Cafe Boheme is one of my very favourite places in London. I vividly remember walking through a bitterly cold Soho after my Italian class back in January 2016 to go there for something to eat. I was crestfallen to discover it had closed and it would remain closed for a 2-year refurbishment. Feeling relieved it hadn’t closed for good but still disappointed, I patiently waited a long 2-years for Cafe Boheme’s grand re-opening.
It finally re-opened after its long hiatus and as it was genuinely one of my favourite places to go for lunch or dinner, I was quite nervous about returning here. I had actually been putting it off! What if it’s changed drastically? I asked myself. What if it’s lost its charm? The decision was taken out of my hands though as my girlfriend booked us a table for my birthday. She knew how much I’d enjoyed my previous visits there and as she’d never been, she decided this past Sunday was the perfect time to go. Any fears I had disappeared from the moment I walked in. It was still the same place that I knew and loved.
One of my favourite things about Cafe Boheme before it shut wasn’t the reasonably priced, typically French bistro food, which was good; it was the atmosphere. I should probably mention that I love Paris. If it wasn’t for London, Paris would be my favourite city in the world. The history, the cafe culture and the wide-elegant boulevards make Paris a very special city. Before it closed, walking into Cafe Boheme was like stepping into Belle-Époque Paris and I was delighted to discover this was still the case.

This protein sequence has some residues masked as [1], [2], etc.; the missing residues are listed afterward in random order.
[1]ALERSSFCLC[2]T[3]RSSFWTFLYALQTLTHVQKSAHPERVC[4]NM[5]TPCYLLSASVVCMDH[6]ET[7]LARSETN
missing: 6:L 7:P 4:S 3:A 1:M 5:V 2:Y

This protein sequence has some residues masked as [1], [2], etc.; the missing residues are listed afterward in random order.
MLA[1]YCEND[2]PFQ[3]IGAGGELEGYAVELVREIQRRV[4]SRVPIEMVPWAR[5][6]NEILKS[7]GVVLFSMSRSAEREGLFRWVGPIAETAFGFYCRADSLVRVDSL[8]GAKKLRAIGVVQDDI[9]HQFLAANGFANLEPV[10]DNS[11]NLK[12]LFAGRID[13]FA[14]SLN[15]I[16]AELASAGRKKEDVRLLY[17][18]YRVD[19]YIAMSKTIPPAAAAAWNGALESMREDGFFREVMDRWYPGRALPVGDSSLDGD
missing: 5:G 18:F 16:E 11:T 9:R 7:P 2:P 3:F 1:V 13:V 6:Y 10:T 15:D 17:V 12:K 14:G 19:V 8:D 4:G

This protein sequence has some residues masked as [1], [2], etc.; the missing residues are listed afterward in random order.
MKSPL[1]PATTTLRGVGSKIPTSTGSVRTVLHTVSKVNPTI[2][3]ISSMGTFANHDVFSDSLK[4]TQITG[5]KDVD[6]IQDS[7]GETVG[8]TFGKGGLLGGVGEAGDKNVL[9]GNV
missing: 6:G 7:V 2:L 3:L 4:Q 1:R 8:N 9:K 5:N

There is a large central bar surrounded by stools, lots of dark wood seating and historic pictures casually hung on all of the walls giving the restaurant a sepia-tinged hue. The wait-staff are decked out in traditional continental wait-staff attire. The women dressed in black tops and skirts with a white apron and the men dressed in white shirts, bow ties, black trousers and waistcoats. You feel like an extra in the Woody Allen movie ‘Midnight in Paris’. You wouldn’t be entirely surprised to see Oscar Wilde or F. Scott Fitzgerald propping up the bar.
At the weekends, and I believe during the week, they have live music. This ranges from typically French accordion music, which makes you feel like you’re in the Marais, that historic and bohemian 3rd arrondissement in the heart of Paris, to Jazz music.
I ordered a burger and frites as this always used to be my favourite dish from here, although the Toulouse sausages were also very good, and my girlfriend ordered the same. The food turned up a short while later and it was as good as always. The bill came to £35 for two with a large bottle of water and service included.
Cafe Boheme is a special place. For me, there a few better places in London at this price point to sit and enjoy something to eat, a coffee or a glass of wine or a beer. Located on the always-lively Old Compton Street, it’s a wonderful spot for people watching. There always seems to be a table available and you’re never made to feel unwelcome regardless of what you order. I’ve sat before for an hour with a cup of coffee and a glass of water and wasn’t made to feel in the way or that I hadn’t ordered enough to justify my seat.
Cafe Boheme is one of those rare places where everything just comes together. The music, the atmosphere, the service. With a bit of imagination you’re transported to another time and place. If you’ve read any of my previous blog posts from the website you’ll have noticed that I’ve mentioned several times how wonderful I think London is, about how there is so much to do. You can even visit a little bit of Paris here. Ironically enough, that’s what makes London so special.
Welcome back Cafe Boheme. You were sorely missed.
Thanks for reading.
Cafe Boheme: 13 Old Compton St, Soho, London W1D 5JQ